Panhandling is a major issue around the Tulsa area, and Mayor G.T. Bynum has a plan to stop it.
"The Better Way Program" offers panhandlers a daily job cleaning up the town or landscaping, and the mayor hopes it gets people off the streets and makes Tulsa a more beautiful place to live.
Homeless centers hope panhandlers will stay off the streets and continue to work, even after the day is done.
Tulsa city leaders are working to find a better way to get panhandlers off street corners.
Bynum said a new program offers panhandlers daily work beautifying the city; it’s an idea other cities, like Albuquerque, are having success with.
John 3:16 CEO Steve Whitaker said, "I think it's a great idea. It's a groundbreaking idea. I think that we can make a real go of it in our community."
The reverend said Tulsa has had a problem with panhandling for a long time.
"It's critically important that people just go back to work,” Whitaker said. "It's a lost art in our society to get up, get dressed, and show up."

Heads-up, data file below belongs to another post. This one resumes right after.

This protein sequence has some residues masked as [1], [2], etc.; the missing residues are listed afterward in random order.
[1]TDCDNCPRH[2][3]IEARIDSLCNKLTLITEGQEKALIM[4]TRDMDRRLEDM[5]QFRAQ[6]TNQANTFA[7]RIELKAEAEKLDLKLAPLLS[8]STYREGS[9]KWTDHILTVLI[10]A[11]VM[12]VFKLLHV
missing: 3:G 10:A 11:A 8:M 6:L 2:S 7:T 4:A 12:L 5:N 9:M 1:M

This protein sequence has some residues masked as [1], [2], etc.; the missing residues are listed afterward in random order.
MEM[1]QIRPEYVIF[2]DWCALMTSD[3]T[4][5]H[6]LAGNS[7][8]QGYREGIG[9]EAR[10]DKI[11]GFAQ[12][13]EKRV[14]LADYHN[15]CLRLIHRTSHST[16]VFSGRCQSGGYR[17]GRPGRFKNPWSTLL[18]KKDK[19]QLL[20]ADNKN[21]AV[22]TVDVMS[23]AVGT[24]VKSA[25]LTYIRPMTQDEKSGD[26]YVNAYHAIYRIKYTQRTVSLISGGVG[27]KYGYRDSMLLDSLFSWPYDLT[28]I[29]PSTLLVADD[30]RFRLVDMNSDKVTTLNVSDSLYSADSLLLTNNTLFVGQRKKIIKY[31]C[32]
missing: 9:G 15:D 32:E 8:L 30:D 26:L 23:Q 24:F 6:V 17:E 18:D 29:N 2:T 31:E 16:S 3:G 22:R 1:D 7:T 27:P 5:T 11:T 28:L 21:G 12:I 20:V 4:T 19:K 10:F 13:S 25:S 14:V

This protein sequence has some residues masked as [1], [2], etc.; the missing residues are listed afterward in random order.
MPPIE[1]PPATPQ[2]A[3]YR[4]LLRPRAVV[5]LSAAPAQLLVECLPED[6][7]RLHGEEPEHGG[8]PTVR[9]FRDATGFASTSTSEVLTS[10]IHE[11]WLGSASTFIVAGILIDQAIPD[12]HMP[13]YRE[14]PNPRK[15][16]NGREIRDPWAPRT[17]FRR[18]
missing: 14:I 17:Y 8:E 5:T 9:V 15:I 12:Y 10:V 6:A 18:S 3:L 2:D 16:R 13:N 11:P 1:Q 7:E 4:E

Since the flagship program started in Albuquerque in 2015, the homeless have worked nearly 2,000 day jobs picking up more than 117,000 pounds of trash.
Plus, close to 250 people have been able to get connected to more permanent employment.
"Being able to provide for yourself and provide for your family, it does give you a sense of accomplishment, it gives you a sense of pride," said homeless outreach clinical supervisor, Kathy Loehr.
Loehr and Whitaker said they hope the sense of dignity and purpose that comes from having a job will be enough to get panhandlers and the homeless off the streets for good.
Whitaker said John 3:16 has programs to put people back to work, which is much more helpful in the long run than a handful of cash.